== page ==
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Selfies set out to conquer the world

By Staff Editorial
On May 5, 2014


A new craze has taken over Americans' cell phones, cameras and most recently the radio: The Selfie.

Taking a picture of yourself, recently dubbed as taking a "selfie" was harmless at first. Now with the innovation and explosion of apps like Snapchat, the Extreme Selfie Challenge and the song #SELFIE by The Chainsmokers, taking selfies has gotten out of hand. There are over 103 million posts on Instagram tagged with #selfie, along with many variations of the tag including #selfiesfordays, #selfiesunday and #selfienation

I really should explain how it's a problem but first let me take a selfie

Snapchat is an app that allows people to take pictures and send them to their friends for a maximum of 10 seconds before they disappear. This app is a key agitator in the selfie crisis because it makes sending selfies effortless and instantaneous. In fact, we just sent a selfie to our best friend through Snapchat. #AllWorkNoPlay

The most frustrating thing about Snapchat may be the amount of "snapping" done in public. Sending selfies in the middle of class is distracting to other classmates, especially when the sound isn't off. It can be even more embarrassing when the instructor notices you making strange faces at your backpack or in your lap...

Oh, so that selfie I took earlier? I only got 10 likes in the last five minutes. I think I'm going to take it down. Let me take another selfie.

In addition to apps, there are also online challenges to take the most unique selfie. Many of these selfies are in strange positions and places, such as climbing on top of sinks or doors and taking a picture of oneself in the mirror. 

There is also an app for that: Selfie Challenge. This app is self explanatory: Selfie Challenge offers various ideas for selfie taking. The suggestions vary in difficulty, from taking a picture in a bathroom mirror to taking a selfie while doing a headstand. In addition, users can try to "outselfie" others who have completed the similar challenge.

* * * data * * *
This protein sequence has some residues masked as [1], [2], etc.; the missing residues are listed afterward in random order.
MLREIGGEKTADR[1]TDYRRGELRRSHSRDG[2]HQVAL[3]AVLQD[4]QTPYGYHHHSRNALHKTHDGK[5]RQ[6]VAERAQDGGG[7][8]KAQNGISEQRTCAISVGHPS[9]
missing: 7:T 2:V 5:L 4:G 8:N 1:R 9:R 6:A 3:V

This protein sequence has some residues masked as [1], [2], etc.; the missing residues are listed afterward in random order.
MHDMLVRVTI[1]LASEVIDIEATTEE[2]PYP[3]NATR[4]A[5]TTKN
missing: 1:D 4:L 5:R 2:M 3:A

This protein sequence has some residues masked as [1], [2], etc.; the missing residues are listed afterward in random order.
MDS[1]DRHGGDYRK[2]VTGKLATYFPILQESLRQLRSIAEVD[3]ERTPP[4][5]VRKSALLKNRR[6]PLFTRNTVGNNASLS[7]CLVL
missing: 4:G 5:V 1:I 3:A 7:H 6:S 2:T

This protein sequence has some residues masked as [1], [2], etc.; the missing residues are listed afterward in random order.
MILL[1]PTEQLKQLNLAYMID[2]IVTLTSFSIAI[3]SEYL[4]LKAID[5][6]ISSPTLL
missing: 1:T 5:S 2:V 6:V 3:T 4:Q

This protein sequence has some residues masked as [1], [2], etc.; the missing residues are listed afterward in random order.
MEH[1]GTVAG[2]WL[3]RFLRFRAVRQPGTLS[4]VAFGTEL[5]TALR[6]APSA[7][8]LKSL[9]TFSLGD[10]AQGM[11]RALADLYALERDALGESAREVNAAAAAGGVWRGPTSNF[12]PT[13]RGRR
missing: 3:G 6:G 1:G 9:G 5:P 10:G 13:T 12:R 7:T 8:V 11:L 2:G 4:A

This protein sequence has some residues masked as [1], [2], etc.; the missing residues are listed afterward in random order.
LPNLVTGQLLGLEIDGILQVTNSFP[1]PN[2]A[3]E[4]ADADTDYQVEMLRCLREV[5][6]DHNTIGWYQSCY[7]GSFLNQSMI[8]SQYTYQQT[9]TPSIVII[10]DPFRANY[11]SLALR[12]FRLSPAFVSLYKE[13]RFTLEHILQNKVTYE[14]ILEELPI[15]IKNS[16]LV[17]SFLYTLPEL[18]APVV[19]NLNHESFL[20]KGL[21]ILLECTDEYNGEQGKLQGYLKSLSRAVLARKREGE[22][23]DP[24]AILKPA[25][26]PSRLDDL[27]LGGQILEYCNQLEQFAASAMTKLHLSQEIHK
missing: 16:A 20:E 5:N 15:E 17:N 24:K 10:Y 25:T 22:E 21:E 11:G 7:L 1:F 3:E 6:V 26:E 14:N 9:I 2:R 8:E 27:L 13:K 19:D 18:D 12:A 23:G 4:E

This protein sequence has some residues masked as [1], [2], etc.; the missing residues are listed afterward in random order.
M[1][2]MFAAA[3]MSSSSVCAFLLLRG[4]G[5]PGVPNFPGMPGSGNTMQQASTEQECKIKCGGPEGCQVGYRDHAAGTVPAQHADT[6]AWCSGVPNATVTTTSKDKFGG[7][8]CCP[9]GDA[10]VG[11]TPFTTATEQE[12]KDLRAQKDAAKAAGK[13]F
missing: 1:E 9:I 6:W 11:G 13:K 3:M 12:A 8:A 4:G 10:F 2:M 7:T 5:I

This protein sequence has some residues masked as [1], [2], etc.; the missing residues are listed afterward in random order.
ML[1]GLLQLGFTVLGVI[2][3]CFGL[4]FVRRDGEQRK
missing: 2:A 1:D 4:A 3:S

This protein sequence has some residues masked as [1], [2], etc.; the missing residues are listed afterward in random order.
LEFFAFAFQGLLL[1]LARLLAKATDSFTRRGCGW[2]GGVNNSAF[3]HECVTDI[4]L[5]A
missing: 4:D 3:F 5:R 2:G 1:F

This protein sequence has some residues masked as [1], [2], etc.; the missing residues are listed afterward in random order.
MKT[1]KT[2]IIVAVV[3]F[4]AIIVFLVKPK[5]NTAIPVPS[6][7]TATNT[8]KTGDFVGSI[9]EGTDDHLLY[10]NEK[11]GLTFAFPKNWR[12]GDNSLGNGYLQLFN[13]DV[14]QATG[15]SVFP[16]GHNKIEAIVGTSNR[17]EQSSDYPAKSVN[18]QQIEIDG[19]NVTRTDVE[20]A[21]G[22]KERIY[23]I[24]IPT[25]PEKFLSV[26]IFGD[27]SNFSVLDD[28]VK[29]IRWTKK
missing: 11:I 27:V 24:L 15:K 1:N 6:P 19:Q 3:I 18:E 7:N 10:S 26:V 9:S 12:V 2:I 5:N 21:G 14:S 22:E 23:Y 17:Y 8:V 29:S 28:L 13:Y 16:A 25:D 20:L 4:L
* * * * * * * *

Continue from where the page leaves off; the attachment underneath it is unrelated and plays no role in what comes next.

Although it may seem fun to try to climb up the wall and hang upside down over the top of the door to take a unique selfie, it's dangerous - very dangerous. The short spotlight of Internet fame is not worth breaking an arm or a leg.

Wait, pause. My friend's brother just liked my selfie. What a creep.

Unfortunately, society has become overwhelmed by this desire to share our face to the world through a selfie. Posting our selfies online through social media outlets like Facebook, Twitter and Instagram make us dependent on a reaction from others. We're hoping our best friend or significant other will like it but feel disgusted when someone we are not close with likes it. 

With the constant snapping, sending and posting of selfies, people are becoming narcissistic. People constantly retake pictures of themselves and post them online because they think all their friends, friends of friends and those possibly mutual but more like 'took science with them last semester' friends want to know what they are doing.

Should people stop taking pictures all together? No, there is little wrong with taking a selfie every once in a while. The problem arises when taking a selfie gets obsessive: Taking one every few minutes or taking a ton of pictures at once. 

Taking selfies isn't necessarily bad. Twitter and Instagram are always abuzz with entertaining selfies from celebrities, including Ellen DeGeneres' group selfie taken during the 86th annual Oscars. This selfie was retweeted around two million times in two hours during the broadcast. As a result, Twitter crashed. The Oscar selfie currently has almost 3.5 million retweets.  

So, please take selfies responsibly. It's fine to take a picture hanging out with friends but remember you are with friends. So focus on spending time with them rather than posting a picture every five minutes.

May is National Photo Month, so to celebrate the Communiqué staff wants to see your selfies. Please send your selfies to our Facebook page, But please, #Keepitclean.

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